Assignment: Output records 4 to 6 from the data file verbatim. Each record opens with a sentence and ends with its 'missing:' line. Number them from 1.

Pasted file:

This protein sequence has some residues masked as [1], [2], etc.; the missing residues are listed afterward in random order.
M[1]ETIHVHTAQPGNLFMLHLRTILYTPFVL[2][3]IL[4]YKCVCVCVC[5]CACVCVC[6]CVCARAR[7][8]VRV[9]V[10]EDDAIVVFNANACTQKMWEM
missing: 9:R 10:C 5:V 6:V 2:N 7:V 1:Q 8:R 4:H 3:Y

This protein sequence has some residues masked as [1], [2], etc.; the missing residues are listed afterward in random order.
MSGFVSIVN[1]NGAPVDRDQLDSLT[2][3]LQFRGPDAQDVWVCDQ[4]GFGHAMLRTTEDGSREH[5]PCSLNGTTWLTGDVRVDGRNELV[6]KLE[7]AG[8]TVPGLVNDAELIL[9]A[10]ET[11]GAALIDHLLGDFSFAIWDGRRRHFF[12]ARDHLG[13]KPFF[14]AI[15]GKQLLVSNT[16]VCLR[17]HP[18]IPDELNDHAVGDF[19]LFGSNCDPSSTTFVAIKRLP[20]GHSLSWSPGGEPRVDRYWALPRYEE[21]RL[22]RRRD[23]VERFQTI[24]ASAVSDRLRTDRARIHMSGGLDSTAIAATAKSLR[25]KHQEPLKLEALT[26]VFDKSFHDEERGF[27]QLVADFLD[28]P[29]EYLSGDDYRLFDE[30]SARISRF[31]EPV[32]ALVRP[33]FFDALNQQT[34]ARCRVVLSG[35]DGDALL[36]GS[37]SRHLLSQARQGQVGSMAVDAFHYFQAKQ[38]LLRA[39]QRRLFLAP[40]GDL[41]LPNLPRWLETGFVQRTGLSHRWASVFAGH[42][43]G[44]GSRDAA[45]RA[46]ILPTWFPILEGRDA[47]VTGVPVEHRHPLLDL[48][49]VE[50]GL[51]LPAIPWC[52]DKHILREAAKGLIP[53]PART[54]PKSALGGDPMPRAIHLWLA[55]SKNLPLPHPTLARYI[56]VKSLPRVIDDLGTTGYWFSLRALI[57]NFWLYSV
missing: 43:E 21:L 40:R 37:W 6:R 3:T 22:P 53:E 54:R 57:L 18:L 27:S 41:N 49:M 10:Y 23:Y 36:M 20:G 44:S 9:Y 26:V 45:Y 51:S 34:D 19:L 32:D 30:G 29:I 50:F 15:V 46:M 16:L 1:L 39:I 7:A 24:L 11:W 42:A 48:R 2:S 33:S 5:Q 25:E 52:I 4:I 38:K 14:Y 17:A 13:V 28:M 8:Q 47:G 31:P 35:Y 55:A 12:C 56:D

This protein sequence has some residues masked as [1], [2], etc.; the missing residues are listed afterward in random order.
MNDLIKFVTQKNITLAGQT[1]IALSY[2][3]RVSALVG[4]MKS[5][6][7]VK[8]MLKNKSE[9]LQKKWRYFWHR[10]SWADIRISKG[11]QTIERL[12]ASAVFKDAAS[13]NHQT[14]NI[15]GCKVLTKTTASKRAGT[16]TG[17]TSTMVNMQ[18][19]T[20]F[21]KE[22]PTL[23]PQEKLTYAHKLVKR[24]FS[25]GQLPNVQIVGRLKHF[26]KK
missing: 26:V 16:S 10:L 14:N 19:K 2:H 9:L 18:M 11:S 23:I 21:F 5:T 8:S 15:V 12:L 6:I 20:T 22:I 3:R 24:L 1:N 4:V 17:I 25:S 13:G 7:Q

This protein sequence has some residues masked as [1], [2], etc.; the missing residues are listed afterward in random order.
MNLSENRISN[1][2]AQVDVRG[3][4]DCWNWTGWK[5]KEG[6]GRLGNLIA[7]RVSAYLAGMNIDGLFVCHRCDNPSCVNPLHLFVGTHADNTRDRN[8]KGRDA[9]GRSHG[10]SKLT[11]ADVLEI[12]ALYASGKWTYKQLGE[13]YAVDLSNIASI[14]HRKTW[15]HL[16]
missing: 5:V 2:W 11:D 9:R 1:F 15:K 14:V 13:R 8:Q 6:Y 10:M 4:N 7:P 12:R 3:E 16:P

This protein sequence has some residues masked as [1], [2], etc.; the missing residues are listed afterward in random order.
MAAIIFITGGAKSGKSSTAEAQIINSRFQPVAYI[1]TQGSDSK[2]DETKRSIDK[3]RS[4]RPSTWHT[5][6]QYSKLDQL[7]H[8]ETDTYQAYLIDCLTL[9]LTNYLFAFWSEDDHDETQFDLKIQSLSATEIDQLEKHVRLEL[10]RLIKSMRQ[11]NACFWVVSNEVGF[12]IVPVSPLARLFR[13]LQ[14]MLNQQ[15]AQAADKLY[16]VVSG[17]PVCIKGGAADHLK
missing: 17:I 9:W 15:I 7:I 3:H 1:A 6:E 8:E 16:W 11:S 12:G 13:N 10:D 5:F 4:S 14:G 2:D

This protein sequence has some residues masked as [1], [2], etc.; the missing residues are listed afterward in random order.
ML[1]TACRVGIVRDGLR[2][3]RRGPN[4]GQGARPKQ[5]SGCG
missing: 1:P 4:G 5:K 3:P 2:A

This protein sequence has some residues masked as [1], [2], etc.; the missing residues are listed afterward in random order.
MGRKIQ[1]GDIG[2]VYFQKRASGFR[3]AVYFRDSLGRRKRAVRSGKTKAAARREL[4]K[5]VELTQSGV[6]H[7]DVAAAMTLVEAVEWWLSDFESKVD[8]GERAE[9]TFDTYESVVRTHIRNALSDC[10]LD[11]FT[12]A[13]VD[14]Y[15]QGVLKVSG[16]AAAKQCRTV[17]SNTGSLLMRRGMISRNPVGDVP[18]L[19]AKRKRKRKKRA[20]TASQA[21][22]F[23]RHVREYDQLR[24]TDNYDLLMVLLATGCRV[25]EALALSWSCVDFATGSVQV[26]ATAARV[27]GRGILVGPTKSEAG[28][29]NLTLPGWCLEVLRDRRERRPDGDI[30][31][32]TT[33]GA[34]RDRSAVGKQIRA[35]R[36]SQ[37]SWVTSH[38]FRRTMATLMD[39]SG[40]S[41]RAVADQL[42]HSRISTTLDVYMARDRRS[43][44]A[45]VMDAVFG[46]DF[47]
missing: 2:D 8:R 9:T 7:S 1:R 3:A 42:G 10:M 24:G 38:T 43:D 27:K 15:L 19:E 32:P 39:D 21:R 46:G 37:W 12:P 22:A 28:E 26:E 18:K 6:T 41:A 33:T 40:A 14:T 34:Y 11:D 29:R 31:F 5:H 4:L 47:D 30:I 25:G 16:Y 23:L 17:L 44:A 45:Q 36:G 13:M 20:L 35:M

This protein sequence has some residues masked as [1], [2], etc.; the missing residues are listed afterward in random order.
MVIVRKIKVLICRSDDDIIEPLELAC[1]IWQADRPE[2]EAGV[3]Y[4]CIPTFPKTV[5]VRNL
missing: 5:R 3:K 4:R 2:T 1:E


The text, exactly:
This protein sequence has some residues masked as [1], [2], etc.; the missing residues are listed afterward in random order.
MNLSENRISN[1][2]AQVDVRG[3][4]DCWNWTGWK[5]KEG[6]GRLGNLIA[7]RVSAYLAGMNIDGLFVCHRCDNPSCVNPLHLFVGTHADNTRDRN[8]KGRDA[9]GRSHG[10]SKLT[11]ADVLEI[12]ALYASGKWTYKQLGE[13]YAVDLSNIASI[14]HRKTW[15]HL[16]
missing: 5:V 2:W 11:D 9:R 1:F 15:K 14:V 13:R 8:Q 6:Y 10:M 4:N 7:P 12:R 3:E 16:P

This protein sequence has some residues masked as [1], [2], etc.; the missing residues are listed afterward in random order.
MAAIIFITGGAKSGKSSTAEAQIINSRFQPVAYI[1]TQGSDSK[2]DETKRSIDK[3]RS[4]RPSTWHT[5][6]QYSKLDQL[7]H[8]ETDTYQAYLIDCLTL[9]LTNYLFAFWSEDDHDETQFDLKIQSLSATEIDQLEKHVRLEL[10]RLIKSMRQ[11]NACFWVVSNEVGF[12]IVPVSPLARLFR[13]LQ[14]MLNQQ[15]AQAADKLY[16]VVSG[17]PVCIKGGAADHLK
missing: 17:I 9:W 15:I 7:I 3:H 1:A 6:E 8:E 16:W 11:S 12:G 13:N 10:D 5:F 4:S 14:G 2:D

This protein sequence has some residues masked as [1], [2], etc.; the missing residues are listed afterward in random order.
ML[1]TACRVGIVRDGLR[2][3]RRGPN[4]GQGARPKQ[5]SGCG
missing: 1:P 4:G 5:K 3:P 2:A